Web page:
To prepare a mug of cinnamon and ginger tea, add your cinnamon sticks and ginger slices to a pot of water, bring to the boil for 10 minutes then simmer. Steep as long as you want, whatever your taste buds recommend, strain and enjoy.
Orange peel and black tea
The majority of us, at one time or another in our curious childhoods, tried to eat a piece of orange peel only to quickly discover it is the furthest possible thing from an easygoing, mellow slice of the real thing. You may be surprised to hear that orange peel shouldn’t be disregarded altogether. It is after all used to garnish certain desserts.
Orange peel, strangely enough, blends well with regular black tea. Simply boil your water, add your mixture of orange peels and black tea, boil for 2–3 minutes until the water changes colour then remove from the heat. Cover and let it steep for 2 minutes. Strain and serve. This one works well iced, too!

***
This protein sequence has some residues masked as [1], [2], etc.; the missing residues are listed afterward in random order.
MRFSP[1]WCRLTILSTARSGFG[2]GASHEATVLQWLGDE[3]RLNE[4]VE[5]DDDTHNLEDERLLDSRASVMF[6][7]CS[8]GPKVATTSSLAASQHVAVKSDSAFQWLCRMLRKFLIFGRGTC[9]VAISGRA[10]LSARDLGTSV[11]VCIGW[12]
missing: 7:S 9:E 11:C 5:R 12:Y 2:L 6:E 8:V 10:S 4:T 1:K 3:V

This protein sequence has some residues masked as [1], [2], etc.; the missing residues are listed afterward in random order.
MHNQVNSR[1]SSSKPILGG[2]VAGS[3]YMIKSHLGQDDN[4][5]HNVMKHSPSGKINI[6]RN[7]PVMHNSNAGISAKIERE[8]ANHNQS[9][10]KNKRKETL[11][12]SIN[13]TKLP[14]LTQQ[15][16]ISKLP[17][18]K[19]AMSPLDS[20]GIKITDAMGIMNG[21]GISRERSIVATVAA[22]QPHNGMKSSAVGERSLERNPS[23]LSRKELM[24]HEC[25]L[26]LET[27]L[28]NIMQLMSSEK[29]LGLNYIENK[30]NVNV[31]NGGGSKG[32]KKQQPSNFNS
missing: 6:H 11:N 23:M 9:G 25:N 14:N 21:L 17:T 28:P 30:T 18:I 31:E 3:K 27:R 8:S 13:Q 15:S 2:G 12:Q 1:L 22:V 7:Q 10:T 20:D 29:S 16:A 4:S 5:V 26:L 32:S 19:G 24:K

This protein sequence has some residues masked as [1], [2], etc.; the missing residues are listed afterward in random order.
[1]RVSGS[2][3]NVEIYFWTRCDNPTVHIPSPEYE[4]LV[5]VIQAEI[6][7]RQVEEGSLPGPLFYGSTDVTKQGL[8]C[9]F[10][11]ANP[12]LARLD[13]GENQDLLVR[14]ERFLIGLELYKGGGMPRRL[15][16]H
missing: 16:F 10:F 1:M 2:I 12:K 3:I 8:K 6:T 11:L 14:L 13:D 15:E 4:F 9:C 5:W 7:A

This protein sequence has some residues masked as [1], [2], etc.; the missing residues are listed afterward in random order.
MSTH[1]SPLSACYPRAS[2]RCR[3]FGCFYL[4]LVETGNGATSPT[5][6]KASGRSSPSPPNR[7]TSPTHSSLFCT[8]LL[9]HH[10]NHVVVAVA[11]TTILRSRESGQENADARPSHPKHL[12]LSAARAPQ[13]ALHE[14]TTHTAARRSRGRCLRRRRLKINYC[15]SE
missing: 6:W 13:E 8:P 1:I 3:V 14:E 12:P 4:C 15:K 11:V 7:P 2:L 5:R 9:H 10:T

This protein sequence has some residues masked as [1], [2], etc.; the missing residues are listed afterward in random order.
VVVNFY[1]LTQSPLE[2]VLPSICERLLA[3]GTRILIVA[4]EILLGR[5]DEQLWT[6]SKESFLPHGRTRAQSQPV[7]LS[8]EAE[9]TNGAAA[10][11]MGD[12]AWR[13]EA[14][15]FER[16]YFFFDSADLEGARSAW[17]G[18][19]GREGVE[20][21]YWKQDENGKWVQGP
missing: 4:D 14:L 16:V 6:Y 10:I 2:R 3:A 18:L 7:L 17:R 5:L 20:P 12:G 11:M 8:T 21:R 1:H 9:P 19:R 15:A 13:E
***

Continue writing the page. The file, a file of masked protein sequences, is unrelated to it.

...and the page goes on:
Apple and black tea
If an apple a day keeps the doctor away, then what effect does an apple and black tea blend have? I’m no medical professional but it’s safe to say you’ll impress your friends and fellow tea lovers with this one. Picture the scene: you have company over, you promise them a tea they’ve never had. The company scoffs. A tea they’ve never had? Get real. But then, you return to the room with a caddy of something fruity and recognisable yet foreign. They applaud you and your concoction and all is well with the world.
Apple tea is perhaps as simple as it sounds. It is made by boiling apple slices alongside black tea leaves and optionally spiced with cinnamon or cloves. Warm or cold, it doesn’t matter how you take your apple tea, it carries the same amount of health benefits all the same!